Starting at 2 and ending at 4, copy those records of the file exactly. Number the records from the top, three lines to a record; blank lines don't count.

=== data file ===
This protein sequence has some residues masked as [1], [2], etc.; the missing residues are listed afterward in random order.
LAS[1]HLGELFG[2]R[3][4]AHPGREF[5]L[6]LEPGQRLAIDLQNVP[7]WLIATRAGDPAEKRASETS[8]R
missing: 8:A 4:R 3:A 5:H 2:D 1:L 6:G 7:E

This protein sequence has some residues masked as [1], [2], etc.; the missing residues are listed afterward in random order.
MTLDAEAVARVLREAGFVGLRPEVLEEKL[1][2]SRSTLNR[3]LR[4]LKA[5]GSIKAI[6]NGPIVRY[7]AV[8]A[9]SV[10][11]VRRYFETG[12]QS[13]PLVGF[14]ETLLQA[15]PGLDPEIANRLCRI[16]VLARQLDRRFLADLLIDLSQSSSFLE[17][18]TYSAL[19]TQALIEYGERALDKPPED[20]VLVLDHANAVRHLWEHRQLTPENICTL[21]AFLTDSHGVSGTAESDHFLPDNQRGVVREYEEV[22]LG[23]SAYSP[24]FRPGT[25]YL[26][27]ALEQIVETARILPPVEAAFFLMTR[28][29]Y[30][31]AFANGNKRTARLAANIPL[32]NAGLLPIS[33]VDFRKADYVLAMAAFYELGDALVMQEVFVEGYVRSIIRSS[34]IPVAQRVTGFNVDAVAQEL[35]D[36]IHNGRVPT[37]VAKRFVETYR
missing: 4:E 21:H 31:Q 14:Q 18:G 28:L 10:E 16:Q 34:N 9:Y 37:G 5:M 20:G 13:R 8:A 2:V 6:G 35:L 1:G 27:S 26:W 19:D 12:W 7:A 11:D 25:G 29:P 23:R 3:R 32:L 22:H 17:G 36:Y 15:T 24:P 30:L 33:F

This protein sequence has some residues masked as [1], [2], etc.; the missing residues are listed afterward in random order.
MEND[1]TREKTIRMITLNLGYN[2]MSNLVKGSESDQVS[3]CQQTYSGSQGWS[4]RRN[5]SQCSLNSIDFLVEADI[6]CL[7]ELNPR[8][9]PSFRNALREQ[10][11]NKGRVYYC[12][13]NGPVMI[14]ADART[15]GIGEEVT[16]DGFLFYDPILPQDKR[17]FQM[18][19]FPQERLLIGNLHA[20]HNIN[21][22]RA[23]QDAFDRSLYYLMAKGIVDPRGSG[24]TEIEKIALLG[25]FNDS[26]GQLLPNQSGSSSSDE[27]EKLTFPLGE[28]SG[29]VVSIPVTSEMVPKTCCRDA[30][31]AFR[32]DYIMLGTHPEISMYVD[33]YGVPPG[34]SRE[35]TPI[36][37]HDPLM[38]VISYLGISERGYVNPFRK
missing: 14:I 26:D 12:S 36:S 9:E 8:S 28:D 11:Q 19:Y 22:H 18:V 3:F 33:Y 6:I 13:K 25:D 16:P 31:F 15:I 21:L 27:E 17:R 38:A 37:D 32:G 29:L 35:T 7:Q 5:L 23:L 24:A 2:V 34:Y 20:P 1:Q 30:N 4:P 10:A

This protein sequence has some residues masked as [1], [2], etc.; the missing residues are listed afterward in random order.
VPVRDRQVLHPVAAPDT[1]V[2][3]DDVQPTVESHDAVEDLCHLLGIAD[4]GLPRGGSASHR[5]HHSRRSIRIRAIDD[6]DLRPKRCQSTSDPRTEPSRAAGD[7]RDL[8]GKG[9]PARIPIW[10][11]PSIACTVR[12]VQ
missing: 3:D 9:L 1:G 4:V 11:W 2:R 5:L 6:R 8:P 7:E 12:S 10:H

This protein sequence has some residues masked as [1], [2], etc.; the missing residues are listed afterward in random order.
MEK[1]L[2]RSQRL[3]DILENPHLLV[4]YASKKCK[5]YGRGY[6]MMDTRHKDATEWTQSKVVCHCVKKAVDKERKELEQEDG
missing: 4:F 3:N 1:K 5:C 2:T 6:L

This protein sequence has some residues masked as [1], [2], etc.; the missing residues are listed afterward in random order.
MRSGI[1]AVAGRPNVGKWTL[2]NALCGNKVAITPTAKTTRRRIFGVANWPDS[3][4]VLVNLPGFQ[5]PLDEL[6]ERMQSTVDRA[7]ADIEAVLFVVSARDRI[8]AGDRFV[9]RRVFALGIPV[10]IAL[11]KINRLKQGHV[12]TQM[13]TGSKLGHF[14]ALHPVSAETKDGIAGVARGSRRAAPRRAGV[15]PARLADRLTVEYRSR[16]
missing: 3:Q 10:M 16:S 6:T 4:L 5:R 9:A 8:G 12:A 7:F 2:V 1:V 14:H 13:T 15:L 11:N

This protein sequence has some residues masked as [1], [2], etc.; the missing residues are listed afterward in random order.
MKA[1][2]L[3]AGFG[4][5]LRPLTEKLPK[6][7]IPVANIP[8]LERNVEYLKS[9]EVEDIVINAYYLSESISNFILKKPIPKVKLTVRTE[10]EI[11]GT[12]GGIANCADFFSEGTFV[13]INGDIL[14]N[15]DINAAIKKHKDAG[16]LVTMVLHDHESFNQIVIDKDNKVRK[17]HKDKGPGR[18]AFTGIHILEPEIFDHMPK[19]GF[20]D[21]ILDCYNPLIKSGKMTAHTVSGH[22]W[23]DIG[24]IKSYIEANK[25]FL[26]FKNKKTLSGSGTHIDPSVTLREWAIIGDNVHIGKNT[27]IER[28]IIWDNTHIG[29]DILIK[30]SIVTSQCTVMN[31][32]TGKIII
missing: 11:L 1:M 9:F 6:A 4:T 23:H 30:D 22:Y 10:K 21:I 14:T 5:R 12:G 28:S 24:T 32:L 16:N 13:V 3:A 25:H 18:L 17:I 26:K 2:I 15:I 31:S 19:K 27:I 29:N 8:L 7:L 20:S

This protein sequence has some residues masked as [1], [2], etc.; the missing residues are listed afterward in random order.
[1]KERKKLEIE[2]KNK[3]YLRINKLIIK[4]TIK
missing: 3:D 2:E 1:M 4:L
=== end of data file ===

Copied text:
This protein sequence has some residues masked as [1], [2], etc.; the missing residues are listed afterward in random order.
MTLDAEAVARVLREAGFVGLRPEVLEEKL[1][2]SRSTLNR[3]LR[4]LKA[5]GSIKAI[6]NGPIVRY[7]AV[8]A[9]SV[10][11]VRRYFETG[12]QS[13]PLVGF[14]ETLLQA[15]PGLDPEIANRLCRI[16]VLARQLDRRFLADLLIDLSQSSSFLE[17][18]TYSAL[19]TQALIEYGERALDKPPED[20]VLVLDHANAVRHLWEHRQLTPENICTL[21]AFLTDSHGVSGTAESDHFLPDNQRGVVREYEEV[22]LG[23]SAYSP[24]FRPGT[25]YL[26][27]ALEQIVETARILPPVEAAFFLMTR[28][29]Y[30][31]AFANGNKRTARLAANIPL[32]NAGLLPIS[33]VDFRKADYVLAMAAFYELGDALVMQEVFVEGYVRSIIRSS[34]IPVAQRVTGFNVDAVAQEL[35]D[36]IHNGRVPT[37]VAKRFVETYR
missing: 4:E 21:H 31:Q 14:Q 18:G 28:L 10:E 16:Q 34:N 9:Y 37:G 5:M 20:G 13:R 8:A 2:V 6:G 35:L 1:G 27:S 26:W 19:D 12:W 7:A 11:D 25:G 29:P 23:R 3:R 32:L 22:H 17:G 36:Y 15:T 24:P 30:L 33:F

This protein sequence has some residues masked as [1], [2], etc.; the missing residues are listed afterward in random order.
MEND[1]TREKTIRMITLNLGYN[2]MSNLVKGSESDQVS[3]CQQTYSGSQGWS[4]RRN[5]SQCSLNSIDFLVEADI[6]CL[7]ELNPR[8][9]PSFRNALREQ[10][11]NKGRVYYC[12][13]NGPVMI[14]ADART[15]GIGEEVT[16]DGFLFYDPILPQDKR[17]FQM[18][19]FPQERLLIGNLHA[20]HNIN[21][22]RA[23]QDAFDRSLYYLMAKGIVDPRGSG[24]TEIEKIALLG[25]FNDS[26]GQLLPNQSGSSSSDE[27]EKLTFPLGE[28]SG[29]VVSIPVTSEMVPKTCCRDA[30][31]AFR[32]DYIMLGTHPEISMYVD[33]YGVPPG[34]SRE[35]TPI[36][37]HDPLM[38]VISYLGISERGYVNPFRK
missing: 14:I 26:D 12:S 36:S 9:E 8:S 28:D 11:Q 19:Y 22:H 18:V 3:F 33:Y 6:I 13:K 25:D 16:P 31:F 15:I 21:L 27:E 17:R 38:A 37:D 32:G 29:L 35:T 7:Q 5:L 23:L 24:A 2:V 34:Y 20:P 1:Q 30:N 4:P 10:A

This protein sequence has some residues masked as [1], [2], etc.; the missing residues are listed afterward in random order.
VPVRDRQVLHPVAAPDT[1]V[2][3]DDVQPTVESHDAVEDLCHLLGIAD[4]GLPRGGSASHR[5]HHSRRSIRIRAIDD[6]DLRPKRCQSTSDPRTEPSRAAGD[7]RDL[8]GKG[9]PARIPIW[10][11]PSIACTVR[12]VQ
missing: 3:D 9:L 1:G 4:V 11:W 2:R 5:L 6:R 8:P 7:E 12:S 10:H